3. Playing by the Rules
So what’s driving all this embarrassment? There are underlying, tacitly accepted, rules of human interaction at work here:
- assessments of other people and situations are necessary;
- some of these assessments will be negative;
- communicating negativity is not recommended;
- negativity should be masked in public.
Assessments are necessary and we make them all the time in our public and private lives. A frequent assessment we make is whether or not to trust someone we work with. Misplaced trust might make us vulnerable, so we weigh up other people carefully.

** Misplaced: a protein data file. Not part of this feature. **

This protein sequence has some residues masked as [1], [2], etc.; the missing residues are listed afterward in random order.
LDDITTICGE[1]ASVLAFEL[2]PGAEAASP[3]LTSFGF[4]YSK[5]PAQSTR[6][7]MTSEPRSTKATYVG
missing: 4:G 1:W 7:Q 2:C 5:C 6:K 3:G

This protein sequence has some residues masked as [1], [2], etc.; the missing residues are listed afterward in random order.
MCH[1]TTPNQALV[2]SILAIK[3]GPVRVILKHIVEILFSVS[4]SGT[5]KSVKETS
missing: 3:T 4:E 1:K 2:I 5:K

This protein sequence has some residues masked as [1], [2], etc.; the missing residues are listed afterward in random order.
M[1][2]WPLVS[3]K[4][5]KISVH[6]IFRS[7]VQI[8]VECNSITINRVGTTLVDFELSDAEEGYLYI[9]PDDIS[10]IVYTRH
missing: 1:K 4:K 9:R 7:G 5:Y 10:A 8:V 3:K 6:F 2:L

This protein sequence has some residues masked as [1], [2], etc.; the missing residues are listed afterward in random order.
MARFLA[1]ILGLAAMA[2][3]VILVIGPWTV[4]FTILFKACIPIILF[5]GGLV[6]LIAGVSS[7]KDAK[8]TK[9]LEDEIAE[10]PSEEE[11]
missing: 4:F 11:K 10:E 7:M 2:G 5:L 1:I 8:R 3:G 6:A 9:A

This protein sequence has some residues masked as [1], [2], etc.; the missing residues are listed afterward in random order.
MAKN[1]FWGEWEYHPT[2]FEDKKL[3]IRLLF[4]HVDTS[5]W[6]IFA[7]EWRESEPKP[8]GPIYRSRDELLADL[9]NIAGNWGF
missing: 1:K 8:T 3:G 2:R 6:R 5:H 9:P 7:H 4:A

And what if our assessment is negative? Whether to say what we really think, whether to openly communicate our assessment, is a decision we make every day.
Consciously or unconsciously we ask ourselves the question: is it in my interests to be open and honest? If we think it is in our interests for people to believe that we trust them when we don’t, we will communicate accordingly. For example, if challenged by the person concerned, we might offer a positive sounding answer without making a commitment. We hope that they are satisfied with evasive reassurances.